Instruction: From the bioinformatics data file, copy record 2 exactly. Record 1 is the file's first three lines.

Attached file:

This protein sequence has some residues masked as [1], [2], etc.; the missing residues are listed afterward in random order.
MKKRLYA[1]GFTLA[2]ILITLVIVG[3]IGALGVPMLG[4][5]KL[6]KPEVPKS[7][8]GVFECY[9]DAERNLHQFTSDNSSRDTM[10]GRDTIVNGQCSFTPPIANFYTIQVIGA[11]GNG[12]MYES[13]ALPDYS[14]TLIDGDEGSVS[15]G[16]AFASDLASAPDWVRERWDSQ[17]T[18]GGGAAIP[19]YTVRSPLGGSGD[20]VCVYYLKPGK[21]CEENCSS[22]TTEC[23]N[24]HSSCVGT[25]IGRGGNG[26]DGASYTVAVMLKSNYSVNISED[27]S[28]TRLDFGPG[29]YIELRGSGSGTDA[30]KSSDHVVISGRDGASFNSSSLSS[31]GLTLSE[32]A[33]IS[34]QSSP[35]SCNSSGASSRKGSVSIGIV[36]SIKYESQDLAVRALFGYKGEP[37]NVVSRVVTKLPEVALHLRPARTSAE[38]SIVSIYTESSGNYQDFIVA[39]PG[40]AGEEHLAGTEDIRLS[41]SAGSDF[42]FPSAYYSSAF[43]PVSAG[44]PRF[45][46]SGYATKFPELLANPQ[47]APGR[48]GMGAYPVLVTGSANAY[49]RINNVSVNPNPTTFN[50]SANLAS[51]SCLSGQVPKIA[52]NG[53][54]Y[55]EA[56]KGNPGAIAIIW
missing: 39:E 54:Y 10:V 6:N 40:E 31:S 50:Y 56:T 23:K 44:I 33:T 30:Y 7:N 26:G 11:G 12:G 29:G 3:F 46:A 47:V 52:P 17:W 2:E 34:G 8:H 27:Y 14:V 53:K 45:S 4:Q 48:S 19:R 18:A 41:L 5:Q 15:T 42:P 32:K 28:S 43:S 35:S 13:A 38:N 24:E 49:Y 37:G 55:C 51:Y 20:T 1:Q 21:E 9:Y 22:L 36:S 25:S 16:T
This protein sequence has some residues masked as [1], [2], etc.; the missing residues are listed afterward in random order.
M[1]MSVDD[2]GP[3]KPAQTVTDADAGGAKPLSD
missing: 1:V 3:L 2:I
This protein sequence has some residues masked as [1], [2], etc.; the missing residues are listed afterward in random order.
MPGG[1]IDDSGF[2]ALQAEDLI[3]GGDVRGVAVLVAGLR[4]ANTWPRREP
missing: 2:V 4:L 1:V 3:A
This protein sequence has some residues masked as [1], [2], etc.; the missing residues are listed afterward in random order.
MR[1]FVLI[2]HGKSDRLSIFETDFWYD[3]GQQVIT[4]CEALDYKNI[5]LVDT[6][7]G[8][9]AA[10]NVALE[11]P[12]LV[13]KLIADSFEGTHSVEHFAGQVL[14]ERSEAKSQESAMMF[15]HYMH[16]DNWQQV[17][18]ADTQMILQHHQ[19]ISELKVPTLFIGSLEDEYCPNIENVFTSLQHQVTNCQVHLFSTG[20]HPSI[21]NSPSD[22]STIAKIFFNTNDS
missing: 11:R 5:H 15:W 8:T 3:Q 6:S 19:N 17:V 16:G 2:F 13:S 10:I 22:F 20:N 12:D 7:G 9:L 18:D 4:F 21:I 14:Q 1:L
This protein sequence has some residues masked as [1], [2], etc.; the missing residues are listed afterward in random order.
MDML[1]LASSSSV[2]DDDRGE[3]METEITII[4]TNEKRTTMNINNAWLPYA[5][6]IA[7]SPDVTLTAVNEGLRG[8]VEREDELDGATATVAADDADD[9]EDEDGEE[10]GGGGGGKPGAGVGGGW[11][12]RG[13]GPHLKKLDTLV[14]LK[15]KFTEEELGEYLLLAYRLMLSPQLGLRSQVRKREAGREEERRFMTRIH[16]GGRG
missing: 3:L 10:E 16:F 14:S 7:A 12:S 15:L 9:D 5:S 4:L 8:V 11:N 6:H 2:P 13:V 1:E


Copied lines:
This protein sequence has some residues masked as [1], [2], etc.; the missing residues are listed afterward in random order.
M[1]MSVDD[2]GP[3]KPAQTVTDADAGGAKPLSD
missing: 1:V 3:L 2:I